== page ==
The Denison City Council discussed taxes at its preliminary budget workshop held last month. During the meeting Director of Finance and Administrative Services Renee Waggoner presented the city’s projected revenues and talked about which projects the city staff wants to have funded.
The city is looking at a proposed revenue of $27,351,925 for the 2019-2020 fiscal year budget, Waggoner said. Expenses were budgeted at $27,348,638, leaving $3,287 more in revenue than expenses for the budget.
The city’s debt obligations from the maintenance and operation fund is about $3.1 million dollars, Waggoner said. She said the debt obligations increase next year as some new expenses go into effect. She mentioned the automated trash collection trucks as a big cause of that.
Under the utility fund projections, the city expects to have revenue totalling $12,860,376 and has expenses projected at $12,775,551. That leaves the city with $84,825 more revenue than projected expenses. Waggoner said the city is projecting $418,383 in property tax revenue growth for the fiscal year. The city is projecting $1,455,311 towards the interest and sinking with $7,801,011 allocated towards maintenance and operation portion of the budget.
The Texas legislature was expected to pass legislation that could alter the numbers, Waggoner said. She based the numbers on a project four percent growth in sales tax.
The sales tax growth, she said, will take place over the next five years.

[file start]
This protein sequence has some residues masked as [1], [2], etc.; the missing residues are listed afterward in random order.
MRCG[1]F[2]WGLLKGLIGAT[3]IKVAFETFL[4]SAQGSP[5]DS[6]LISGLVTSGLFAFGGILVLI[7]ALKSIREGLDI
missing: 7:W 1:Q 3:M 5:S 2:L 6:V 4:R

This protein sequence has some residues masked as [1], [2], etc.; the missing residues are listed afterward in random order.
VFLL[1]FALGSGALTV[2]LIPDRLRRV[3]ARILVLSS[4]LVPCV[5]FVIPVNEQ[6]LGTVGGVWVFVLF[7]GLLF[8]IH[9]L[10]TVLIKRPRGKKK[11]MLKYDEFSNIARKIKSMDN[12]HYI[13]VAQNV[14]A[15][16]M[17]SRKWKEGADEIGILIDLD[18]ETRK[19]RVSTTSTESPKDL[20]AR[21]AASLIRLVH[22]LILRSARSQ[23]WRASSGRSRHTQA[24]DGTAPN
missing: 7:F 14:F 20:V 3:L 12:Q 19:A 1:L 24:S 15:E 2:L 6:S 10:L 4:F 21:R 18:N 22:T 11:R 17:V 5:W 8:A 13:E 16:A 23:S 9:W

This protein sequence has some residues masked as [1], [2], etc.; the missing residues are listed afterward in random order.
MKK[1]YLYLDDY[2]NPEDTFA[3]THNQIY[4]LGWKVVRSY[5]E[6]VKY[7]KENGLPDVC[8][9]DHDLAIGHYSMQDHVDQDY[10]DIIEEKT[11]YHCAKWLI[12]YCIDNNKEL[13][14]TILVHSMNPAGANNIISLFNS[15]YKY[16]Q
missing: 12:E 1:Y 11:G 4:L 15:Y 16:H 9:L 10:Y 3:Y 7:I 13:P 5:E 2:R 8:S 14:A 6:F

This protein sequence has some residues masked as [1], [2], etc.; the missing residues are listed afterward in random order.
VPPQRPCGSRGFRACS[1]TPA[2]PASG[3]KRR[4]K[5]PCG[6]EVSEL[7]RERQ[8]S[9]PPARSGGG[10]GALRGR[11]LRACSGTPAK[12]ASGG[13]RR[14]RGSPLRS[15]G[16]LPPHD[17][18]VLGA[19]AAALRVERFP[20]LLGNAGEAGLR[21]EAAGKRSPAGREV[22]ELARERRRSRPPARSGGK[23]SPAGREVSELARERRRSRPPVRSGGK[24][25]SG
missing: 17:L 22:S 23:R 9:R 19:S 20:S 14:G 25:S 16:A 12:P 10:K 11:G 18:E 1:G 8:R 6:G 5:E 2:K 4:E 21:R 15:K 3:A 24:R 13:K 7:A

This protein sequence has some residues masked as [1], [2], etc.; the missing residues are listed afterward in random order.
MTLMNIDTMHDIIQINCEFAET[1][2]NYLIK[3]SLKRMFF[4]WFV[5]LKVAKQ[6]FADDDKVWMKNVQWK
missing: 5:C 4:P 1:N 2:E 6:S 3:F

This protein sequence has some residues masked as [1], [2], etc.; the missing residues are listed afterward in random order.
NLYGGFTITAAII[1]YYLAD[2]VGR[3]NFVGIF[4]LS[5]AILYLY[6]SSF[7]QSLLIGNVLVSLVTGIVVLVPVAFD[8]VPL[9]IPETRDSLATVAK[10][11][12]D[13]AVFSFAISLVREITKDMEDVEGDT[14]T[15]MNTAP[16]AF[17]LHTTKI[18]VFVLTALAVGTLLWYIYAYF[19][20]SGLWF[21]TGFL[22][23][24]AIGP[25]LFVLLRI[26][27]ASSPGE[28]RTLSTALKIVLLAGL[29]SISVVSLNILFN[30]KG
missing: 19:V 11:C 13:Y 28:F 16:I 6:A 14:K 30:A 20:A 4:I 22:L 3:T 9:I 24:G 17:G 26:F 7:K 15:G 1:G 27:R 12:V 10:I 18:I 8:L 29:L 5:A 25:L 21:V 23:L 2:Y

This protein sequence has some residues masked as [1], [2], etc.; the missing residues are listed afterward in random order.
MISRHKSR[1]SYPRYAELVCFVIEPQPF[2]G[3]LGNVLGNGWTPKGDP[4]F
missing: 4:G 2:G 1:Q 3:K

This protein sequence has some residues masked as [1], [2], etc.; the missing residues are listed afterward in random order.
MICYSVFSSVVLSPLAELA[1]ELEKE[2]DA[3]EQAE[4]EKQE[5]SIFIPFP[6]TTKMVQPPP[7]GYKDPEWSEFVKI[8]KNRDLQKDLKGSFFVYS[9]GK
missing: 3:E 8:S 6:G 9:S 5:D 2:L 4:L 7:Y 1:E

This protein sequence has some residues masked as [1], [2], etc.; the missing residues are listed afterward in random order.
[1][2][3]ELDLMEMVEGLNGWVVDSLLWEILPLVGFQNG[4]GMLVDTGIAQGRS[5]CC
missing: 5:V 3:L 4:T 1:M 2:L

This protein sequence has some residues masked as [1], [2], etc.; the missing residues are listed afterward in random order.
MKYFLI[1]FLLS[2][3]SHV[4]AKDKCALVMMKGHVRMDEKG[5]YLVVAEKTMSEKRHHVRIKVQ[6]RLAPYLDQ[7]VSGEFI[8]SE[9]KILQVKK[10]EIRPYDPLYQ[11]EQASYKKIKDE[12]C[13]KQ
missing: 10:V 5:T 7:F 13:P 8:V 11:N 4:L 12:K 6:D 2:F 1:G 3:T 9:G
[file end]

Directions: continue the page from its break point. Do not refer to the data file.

Waggoner also said the numbers were all projections and repeatedly mentioned the numbers were likely to change by June when the city council meets for its next budget workshop. The numbers depend on what the state legislature does in regards to property taxes.
Denison City Manager Jud Rex said the legislature is debating setting a tax cap that would affect the city’s ability to issue new debt. He said the current budget assumptions are based on the current rates.
“People always ask me what is our debt capacity,” Rex said. “I tell them it is whatever you want our tax rate to be. If you keep the property tax rate at least where it is now — to keep things constant — we assume any debt that rolls off we replace it with new debt.”
He also reiterated the city was relying on proposed changes as the state legislature and all numbers were preliminary. The city was planning on holding it’s next budget hearing sometime this summer.
Richard A. Todd is the Denison area reporter. He can be reached at firstname.lastname@example.org.